We knew there was bad weather further north near Corfu and we could get more wind than usual that evening and we did!
It was okay as we ate our tuna and pasta on board and had our regular game of Texas Hold’em poker. Then all to bed by 2330 but the wind was really blowing by now and all I could do was listen to the noises of water splashing, ropes creaking and the boat turning from side to side on it’s anchor. Paul was fairly relaxed as usual.
About midnight we heard the first shouts and whistles – we were out with our torches immediately to see what was happening. Including Tom who hadn’t got to sleep either unlike Harry and Joe who were oblivious to the whole drama! Thankfully it was not us moving but a smaller yacht was dragging her anchor and in danger of hitting other boats. Others were trying to wake them up as they had no idea. A couple of men went out in their dinghy (very brave in rough water) to bang on their boat and that roused them. Not before Paul grabbed our foghorn and hooted that at them too as they were getting quite close to our bow. They quickly got sorted and motored off to re-anchor themselves.
Paul decided to set our anchor drag alarm to go off if we moved too much and we tried to settle down again. I, however, felt very unsettled and wanted to stay on deck and keep watch. The wind was twisting us about a lot so it was quite hard to gauge our distance from all the other boats anchored around us, but with the help of the nearly full moon I had it all sussed after an hour and snuggled down in the cockpit in my jumper (first wearing) and sheet wrapped around my legs. The wind sometimes dropped for a few minutes but always came back just when I thought I might be able to go back to bed. It was eerie in the dark, the sea like black oil swirling in all directions as the wind gusted. But I didn’t feel lonely. I just knew I needed to be on deck to feel in control of the situation (not that I could control the weather!)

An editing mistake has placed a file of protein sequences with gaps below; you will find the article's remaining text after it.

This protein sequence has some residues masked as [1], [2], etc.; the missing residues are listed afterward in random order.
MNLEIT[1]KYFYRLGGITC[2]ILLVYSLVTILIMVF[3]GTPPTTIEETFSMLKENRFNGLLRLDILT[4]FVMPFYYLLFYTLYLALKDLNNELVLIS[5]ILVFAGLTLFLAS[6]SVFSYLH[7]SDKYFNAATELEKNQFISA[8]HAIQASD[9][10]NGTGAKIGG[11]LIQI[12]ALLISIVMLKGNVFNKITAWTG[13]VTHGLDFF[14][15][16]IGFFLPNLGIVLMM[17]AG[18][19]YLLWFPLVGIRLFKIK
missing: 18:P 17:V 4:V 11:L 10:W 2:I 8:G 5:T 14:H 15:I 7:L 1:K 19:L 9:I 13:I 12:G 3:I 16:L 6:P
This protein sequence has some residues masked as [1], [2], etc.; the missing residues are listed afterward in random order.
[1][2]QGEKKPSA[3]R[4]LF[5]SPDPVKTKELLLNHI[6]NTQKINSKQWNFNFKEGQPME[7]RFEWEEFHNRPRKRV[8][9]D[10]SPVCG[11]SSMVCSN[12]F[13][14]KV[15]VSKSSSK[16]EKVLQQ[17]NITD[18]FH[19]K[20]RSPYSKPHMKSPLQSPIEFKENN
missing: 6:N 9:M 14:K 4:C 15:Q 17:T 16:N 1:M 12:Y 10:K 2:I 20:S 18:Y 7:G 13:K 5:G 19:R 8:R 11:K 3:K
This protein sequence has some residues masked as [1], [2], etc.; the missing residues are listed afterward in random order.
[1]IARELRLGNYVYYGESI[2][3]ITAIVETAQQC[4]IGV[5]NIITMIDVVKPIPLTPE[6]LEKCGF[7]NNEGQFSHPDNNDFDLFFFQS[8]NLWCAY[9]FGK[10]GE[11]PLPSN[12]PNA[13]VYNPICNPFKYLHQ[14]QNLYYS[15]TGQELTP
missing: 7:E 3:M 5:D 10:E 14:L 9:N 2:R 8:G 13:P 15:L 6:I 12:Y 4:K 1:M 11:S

At 2am the anchor drag alarm went off and I leapt up in a panic but all the boats positions looked familiar so I reset it and relaxed. It went off 5 more times and Paul decided to reset it’s boundaries further out to stop it beeping unnecessarily. But by now the adrenaline was going again so I was back to my look-out. I think I dozed a little before that beeping was off again to keep me on my toes!
By 4am the wind had dropped a lot and I did return to bed but just couldn’t sleep as every other night I’d been using my ear plugs to drown out strange noises, such as splashing, creaks, kids screaming, goats bleating but couldn’t wear them tonight as I may not have heard the alarm!
So up again at 5am just as the wind came howling back into the bay. But up on deck I was completely disorientated – where were the boats I was so familiar with? I could not see properly – was I wearing Paul’s glasses instead of mine? The problem was the moon – it had disappeared! I woke Paul up just as the anchor alarm went off again! Between us we realised the wind was now blowing from a different direction so the boat had turned 90 degrees along with all the others which explained the change in locations. Phew! Panic over – I stayed up until dawn broke about 6am- how much better it all looked in daylight. At last I could put my earplugs in and slept ’til 10am!